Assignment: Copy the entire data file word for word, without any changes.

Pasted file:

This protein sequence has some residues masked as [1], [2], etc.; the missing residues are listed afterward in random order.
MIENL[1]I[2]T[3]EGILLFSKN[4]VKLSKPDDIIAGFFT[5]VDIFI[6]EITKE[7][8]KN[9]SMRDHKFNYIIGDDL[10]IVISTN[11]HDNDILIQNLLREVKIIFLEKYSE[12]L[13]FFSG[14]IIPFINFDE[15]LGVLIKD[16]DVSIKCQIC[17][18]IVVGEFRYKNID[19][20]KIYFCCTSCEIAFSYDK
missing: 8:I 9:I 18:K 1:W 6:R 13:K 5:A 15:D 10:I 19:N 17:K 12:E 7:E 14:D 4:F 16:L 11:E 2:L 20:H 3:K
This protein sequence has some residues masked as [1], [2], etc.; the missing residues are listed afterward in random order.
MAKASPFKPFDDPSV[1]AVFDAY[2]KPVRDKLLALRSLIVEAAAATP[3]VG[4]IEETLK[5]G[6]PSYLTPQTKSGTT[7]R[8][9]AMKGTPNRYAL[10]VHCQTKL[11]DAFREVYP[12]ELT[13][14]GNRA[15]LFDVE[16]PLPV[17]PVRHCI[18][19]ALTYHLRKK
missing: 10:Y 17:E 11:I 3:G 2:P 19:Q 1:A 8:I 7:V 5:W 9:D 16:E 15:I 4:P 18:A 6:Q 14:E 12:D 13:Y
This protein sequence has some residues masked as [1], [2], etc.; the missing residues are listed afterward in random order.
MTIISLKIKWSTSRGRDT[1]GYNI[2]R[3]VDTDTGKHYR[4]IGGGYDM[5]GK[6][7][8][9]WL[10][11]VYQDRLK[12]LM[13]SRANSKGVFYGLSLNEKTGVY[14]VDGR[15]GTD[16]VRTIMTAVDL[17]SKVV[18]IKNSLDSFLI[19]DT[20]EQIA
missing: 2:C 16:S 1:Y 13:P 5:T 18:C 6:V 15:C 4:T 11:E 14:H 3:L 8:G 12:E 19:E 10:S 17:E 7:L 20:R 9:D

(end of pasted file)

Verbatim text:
This protein sequence has some residues masked as [1], [2], etc.; the missing residues are listed afterward in random order.
MIENL[1]I[2]T[3]EGILLFSKN[4]VKLSKPDDIIAGFFT[5]VDIFI[6]EITKE[7][8]KN[9]SMRDHKFNYIIGDDL[10]IVISTN[11]HDNDILIQNLLREVKIIFLEKYSE[12]L[13]FFSG[14]IIPFINFDE[15]LGVLIKD[16]DVSIKCQIC[17][18]IVVGEFRYKNID[19][20]KIYFCCTSCEIAFSYDK
missing: 8:I 9:I 18:K 1:W 6:R 13:K 5:A 15:D 10:I 19:N 17:K 12:E 7:E 14:D 4:F 16:L 11:E 2:L 20:H 3:K
This protein sequence has some residues masked as [1], [2], etc.; the missing residues are listed afterward in random order.
MAKASPFKPFDDPSV[1]AVFDAY[2]KPVRDKLLALRSLIVEAAAATP[3]VG[4]IEETLK[5]G[6]PSYLTPQTKSGTT[7]R[8][9]AMKGTPNRYAL[10]VHCQTKL[11]DAFREVYP[12]ELT[13][14]GNRA[15]LFDVE[16]PLPV[17]PVRHCI[18][19]ALTYHLRKK
missing: 10:Y 17:E 11:I 3:G 2:P 19:Q 1:A 8:I 7:V 5:W 9:D 16:E 15:I 4:P 18:A 6:Q 14:E 12:D 13:Y
This protein sequence has some residues masked as [1], [2], etc.; the missing residues are listed afterward in random order.
MTIISLKIKWSTSRGRDT[1]GYNI[2]R[3]VDTDTGKHYR[4]IGGGYDM[5]GK[6][7][8][9]WL[10][11]VYQDRLK[12]LM[13]SRANSKGVFYGLSLNEKTGVY[14]VDGR[15]GTD[16]VRTIMTAVDL[17]SKVV[18]IKNSLDSFLI[19]DT[20]EQIA
missing: 2:C 16:S 1:Y 13:P 5:T 18:C 6:V 15:C 4:T 11:E 14:H 3:L 8:G 12:E 19:E 10:S 17:E 7:L 20:R 9:D